The University of Southern Indiana’s Center for Healthy Aging and Wellness has received a $789,800 grant from the Indiana State Department of Health (ISDH) to fund dementia care training for nursing home staff members in Indiana. The project, Building a Dementia-Competent Nursing Home Workforce, is a collaboration with Teepa Snow and her company, Positive Approach® to Care (PAC), to improve the lives of people living with dementia and transform the culture of dementia care.
Snow, an occupational therapist from North Carolina, developed the PAC training model to support a skills-based approach to dementia education. She has had a five-year relationship with USI in the area of dementia care and education. The current project will focus on nursing home staff with three goals: building a dementia-competent certified nursing assistant (CNA) workforce by offering opportunities to embed the PAC training model into 25 CNA schools state-wide; integrating PAC curriculum into new staff orientation in Indiana nursing homes; and developing an advanced course for current PAC-certified trainers and coaches in Indiana nursing homes.
In 2016, USI received ISDH funding to partner with PAC for a “train the trainer” project involving 12 nursing homes in southwest Indiana. Following the training, a PAC Certified Independent Trainer and Coach from each participating nursing home conducted a series of in-services on dementia for other staff members. Topics included understanding brain change, difference between normal and not normal aging, the Positive Physical Approach™ and other care techniques, reframing challenging behaviors and caring for the caregiver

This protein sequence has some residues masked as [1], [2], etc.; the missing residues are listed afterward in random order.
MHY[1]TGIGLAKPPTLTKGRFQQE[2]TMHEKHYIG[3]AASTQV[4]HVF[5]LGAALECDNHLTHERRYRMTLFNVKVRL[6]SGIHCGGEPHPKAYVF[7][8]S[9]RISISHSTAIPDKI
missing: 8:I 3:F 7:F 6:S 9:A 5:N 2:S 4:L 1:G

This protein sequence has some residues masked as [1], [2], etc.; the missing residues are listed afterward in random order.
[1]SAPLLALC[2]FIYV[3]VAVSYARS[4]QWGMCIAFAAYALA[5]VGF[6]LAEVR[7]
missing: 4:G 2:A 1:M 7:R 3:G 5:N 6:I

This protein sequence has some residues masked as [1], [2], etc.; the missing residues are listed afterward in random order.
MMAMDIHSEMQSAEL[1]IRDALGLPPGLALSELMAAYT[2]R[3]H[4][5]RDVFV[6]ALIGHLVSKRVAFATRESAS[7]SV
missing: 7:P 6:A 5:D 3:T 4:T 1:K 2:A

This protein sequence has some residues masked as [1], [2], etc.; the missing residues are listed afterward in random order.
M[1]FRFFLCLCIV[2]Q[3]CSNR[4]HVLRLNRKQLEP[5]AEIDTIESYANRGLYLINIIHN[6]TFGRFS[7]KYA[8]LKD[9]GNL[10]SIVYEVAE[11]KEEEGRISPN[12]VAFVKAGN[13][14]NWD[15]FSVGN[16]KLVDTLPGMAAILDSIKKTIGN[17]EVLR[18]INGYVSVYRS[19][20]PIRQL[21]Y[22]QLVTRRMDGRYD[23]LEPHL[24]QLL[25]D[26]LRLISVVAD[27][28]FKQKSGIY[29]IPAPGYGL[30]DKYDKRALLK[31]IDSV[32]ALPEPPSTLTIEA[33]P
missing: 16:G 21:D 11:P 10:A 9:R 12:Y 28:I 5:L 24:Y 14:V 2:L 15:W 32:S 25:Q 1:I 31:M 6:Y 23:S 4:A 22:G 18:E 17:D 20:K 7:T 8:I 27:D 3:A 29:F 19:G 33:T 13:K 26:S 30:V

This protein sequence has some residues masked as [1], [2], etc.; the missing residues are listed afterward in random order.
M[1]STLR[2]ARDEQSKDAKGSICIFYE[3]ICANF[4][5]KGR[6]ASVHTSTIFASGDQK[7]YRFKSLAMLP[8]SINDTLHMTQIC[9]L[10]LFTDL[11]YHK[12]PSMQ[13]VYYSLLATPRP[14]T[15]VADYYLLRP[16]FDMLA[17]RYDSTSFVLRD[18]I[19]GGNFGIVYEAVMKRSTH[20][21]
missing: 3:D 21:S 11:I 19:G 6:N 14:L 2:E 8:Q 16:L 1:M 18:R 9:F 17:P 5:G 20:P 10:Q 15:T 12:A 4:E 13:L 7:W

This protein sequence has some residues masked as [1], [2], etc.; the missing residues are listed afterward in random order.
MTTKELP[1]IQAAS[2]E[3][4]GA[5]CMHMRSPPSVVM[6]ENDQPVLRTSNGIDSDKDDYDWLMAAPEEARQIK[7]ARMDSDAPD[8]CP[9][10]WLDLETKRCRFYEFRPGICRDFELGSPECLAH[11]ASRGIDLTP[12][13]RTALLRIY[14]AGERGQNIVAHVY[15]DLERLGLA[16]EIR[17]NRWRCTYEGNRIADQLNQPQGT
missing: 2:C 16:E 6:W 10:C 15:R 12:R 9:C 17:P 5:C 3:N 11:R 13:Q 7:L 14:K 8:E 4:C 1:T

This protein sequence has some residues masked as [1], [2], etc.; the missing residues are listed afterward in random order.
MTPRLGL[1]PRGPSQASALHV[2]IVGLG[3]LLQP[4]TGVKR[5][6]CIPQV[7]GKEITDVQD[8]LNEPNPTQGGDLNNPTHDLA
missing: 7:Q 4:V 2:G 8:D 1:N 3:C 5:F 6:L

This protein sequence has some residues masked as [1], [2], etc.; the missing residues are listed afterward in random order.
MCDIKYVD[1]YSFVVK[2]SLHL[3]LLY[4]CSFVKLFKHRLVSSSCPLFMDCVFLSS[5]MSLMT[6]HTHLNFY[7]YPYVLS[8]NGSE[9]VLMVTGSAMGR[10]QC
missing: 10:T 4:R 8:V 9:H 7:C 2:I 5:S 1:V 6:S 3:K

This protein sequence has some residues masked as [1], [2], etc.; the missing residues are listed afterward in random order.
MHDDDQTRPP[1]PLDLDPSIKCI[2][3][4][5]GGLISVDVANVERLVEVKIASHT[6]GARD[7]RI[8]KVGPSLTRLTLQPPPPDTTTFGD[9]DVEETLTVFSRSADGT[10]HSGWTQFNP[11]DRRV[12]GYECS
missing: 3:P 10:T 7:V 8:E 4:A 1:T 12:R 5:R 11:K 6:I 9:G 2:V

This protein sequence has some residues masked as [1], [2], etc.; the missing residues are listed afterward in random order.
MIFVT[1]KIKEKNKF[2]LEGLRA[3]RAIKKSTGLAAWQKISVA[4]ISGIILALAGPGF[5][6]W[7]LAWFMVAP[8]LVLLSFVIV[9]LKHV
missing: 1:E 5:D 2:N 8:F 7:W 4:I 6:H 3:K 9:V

Efficacy of knowledge gained and perceptions changed among nursing home staff members involved with the project is reported in the Journal of Continuing Education in the Health Professions. A USI-led research team worked with Positive Approach to Care to write the manuscript.
“USI is fortunate to have a partnership with Teepa’s Positive Approach to Care where we can continue to collaborate to improve the lives of people living with dementia in Indiana,” said Dr. Katie Ehlman, associate professor of gerontology and director of the Center for Healthy Aging and Wellness. “We know a project like this has the potential to make a difference state-wide in developing and expanding caregiver skills.”
The Alzheimer’s Association reports that 110,000 Indiana residents are currently living with dementia, and that number is expected to increase to 130,000 by 2025. The complexity of needs among people living with dementia in skilled nursing facilities presents challenges for nursing home staff members where knowledge about dementia varies among staff members.
“Developing a workforce with a depth of dementia-related knowledge and the skills to train and coach others who care for elders in nursing homes is a necessary response to the projected number of Indiana residents who may need formal nursing home care over the next 30 years,” said Ehlman.
Providing support and care for someone living with dementia, from early symptoms to end of life is neither simple, nor impossible, according to Snow. “Better quality dementia care requires that each care provider develop awareness of the condition and its ever-changing status, knowledge of each person and his or her individual needs and preferences, and interactive and care-related skills to make life worth living for those living with dementia, until life ends,” she said. “With USI and the state of Indiana, we have shown that PAC trainers and coaches can, and do, make a difference when helping staff become the care providers that are needed for those living with dementia.”
Snow is most widely known for her creation of the award-winning DVD, Accepting the Challenge: Providing the Best Care for People with Dementia. Her GEMS® State Model for understanding progression and change in ability, combined with PAC techniques, form effective strategies to support those living with dementia and optimize care.
Applications are now being accepted for the three project areas. To be involved with the Building a Dementia-Competent Nursing Home Workforce project, visit USI.edu/dementia.